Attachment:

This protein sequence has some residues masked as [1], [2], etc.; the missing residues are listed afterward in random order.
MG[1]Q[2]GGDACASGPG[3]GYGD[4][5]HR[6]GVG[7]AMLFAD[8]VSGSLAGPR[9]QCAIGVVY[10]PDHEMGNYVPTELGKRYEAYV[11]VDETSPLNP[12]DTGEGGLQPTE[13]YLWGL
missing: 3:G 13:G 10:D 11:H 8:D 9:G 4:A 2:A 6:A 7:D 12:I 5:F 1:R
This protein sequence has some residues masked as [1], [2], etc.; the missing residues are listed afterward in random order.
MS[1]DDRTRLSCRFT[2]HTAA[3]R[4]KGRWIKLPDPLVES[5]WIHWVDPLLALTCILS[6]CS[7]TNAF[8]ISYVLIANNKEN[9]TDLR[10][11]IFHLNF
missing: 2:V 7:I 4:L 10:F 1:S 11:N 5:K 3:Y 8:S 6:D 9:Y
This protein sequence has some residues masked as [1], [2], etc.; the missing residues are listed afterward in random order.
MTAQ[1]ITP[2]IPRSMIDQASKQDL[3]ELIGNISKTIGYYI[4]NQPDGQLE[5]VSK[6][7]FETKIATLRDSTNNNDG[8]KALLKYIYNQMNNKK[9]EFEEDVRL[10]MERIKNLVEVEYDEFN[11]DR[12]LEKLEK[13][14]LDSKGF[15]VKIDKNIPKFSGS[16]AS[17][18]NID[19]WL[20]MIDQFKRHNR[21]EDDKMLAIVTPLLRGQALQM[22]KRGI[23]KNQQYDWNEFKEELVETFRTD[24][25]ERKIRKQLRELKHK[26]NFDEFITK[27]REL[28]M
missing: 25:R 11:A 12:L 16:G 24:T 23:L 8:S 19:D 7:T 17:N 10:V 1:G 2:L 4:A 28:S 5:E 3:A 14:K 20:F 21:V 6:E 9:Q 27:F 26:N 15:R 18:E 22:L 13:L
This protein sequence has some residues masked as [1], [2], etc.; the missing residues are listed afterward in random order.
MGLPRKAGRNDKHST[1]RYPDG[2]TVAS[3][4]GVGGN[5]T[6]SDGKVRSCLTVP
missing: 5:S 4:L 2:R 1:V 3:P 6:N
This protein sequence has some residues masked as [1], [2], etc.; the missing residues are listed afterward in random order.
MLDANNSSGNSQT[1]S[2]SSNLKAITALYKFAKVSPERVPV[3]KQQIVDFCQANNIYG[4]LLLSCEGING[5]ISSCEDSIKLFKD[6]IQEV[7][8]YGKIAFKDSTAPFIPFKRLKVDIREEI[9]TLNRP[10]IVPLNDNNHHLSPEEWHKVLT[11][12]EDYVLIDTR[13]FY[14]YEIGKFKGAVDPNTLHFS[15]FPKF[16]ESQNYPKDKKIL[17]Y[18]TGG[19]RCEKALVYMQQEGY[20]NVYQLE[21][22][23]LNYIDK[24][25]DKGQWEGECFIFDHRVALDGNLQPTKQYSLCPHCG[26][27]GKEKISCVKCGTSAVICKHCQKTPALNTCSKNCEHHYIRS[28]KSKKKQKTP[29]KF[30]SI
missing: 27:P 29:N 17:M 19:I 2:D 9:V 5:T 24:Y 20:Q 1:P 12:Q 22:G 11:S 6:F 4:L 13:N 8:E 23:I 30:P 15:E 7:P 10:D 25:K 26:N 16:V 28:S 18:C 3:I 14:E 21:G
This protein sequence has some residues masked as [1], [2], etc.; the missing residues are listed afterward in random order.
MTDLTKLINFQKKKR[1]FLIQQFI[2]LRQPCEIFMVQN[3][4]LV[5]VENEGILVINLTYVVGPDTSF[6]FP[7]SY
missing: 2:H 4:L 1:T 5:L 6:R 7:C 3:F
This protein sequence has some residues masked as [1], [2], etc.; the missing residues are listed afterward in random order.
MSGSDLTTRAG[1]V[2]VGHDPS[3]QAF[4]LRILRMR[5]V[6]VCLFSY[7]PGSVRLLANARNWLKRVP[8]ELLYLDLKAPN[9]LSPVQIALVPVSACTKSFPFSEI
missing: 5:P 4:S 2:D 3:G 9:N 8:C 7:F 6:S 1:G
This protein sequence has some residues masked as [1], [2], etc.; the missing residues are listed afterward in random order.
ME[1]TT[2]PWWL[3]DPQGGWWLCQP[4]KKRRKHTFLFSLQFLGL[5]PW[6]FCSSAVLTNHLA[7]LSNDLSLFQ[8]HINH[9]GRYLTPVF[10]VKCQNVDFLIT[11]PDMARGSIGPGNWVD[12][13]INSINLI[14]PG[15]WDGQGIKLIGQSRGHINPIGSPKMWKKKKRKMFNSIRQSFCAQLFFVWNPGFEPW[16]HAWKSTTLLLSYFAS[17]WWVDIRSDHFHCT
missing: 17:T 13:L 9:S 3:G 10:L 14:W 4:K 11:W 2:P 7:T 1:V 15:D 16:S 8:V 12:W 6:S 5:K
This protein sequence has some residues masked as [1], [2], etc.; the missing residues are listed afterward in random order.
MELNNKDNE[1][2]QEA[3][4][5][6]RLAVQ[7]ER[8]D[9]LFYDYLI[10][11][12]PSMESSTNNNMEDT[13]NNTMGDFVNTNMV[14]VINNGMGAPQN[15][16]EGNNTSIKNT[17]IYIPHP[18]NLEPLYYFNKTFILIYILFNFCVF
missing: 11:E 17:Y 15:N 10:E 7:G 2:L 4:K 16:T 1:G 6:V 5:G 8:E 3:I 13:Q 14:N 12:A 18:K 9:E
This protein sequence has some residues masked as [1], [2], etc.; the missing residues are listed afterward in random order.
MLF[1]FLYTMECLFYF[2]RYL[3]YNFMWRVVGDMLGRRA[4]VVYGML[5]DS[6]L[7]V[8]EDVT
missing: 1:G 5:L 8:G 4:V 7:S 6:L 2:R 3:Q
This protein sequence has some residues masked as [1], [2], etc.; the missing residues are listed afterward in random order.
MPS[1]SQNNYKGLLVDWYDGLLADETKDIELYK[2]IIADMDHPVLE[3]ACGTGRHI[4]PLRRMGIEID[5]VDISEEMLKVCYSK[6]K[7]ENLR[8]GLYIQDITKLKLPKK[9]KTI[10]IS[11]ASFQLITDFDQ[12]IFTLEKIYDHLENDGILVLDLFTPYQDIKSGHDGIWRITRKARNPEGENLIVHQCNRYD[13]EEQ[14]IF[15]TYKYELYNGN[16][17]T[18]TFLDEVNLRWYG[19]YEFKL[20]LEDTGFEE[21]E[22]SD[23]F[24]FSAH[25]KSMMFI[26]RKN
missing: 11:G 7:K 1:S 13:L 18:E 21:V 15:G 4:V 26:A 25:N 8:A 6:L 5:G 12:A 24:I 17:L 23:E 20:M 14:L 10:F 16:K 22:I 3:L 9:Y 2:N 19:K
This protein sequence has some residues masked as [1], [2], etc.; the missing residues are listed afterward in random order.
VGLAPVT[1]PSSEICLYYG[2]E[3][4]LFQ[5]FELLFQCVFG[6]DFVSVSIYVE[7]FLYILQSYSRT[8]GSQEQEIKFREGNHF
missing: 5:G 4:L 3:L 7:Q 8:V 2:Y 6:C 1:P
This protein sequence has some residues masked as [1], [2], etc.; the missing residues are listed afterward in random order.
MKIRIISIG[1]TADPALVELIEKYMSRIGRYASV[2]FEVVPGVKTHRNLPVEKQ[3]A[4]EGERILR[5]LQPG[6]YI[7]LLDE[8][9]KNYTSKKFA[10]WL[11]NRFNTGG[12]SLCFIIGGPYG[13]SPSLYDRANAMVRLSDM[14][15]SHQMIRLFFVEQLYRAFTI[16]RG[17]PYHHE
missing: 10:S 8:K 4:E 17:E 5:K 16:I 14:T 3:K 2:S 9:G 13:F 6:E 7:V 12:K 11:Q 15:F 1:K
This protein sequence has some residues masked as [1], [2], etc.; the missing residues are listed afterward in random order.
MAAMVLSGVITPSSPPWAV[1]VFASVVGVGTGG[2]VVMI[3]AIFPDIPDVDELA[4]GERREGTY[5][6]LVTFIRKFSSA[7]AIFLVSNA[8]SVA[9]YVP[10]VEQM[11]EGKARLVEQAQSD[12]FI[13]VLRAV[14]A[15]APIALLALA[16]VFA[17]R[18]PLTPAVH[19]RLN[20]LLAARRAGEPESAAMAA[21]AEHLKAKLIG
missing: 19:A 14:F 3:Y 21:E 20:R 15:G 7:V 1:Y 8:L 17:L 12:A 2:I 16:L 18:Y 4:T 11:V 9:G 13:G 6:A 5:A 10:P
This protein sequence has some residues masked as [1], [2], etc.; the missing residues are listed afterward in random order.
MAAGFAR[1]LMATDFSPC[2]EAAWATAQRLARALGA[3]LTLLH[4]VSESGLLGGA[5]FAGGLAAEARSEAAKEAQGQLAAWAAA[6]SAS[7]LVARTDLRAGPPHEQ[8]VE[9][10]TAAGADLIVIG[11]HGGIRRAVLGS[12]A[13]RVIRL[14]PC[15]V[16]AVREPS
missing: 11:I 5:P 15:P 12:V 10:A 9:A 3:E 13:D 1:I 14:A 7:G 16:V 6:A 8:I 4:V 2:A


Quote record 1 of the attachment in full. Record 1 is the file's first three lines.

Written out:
This protein sequence has some residues masked as [1], [2], etc.; the missing residues are listed afterward in random order.
MG[1]Q[2]GGDACASGPG[3]GYGD[4][5]HR[6]GVG[7]AMLFAD[8]VSGSLAGPR[9]QCAIGVVY[10]PDHEMGNYVPTELGKRYEAYV[11]VDETSPLNP[12]DTGEGGLQPTE[13]YLWGL
missing: 3:G 13:G 10:D 11:H 8:D 9:G 4:A 2:A 6:A 7:D 12:I 5:F 1:R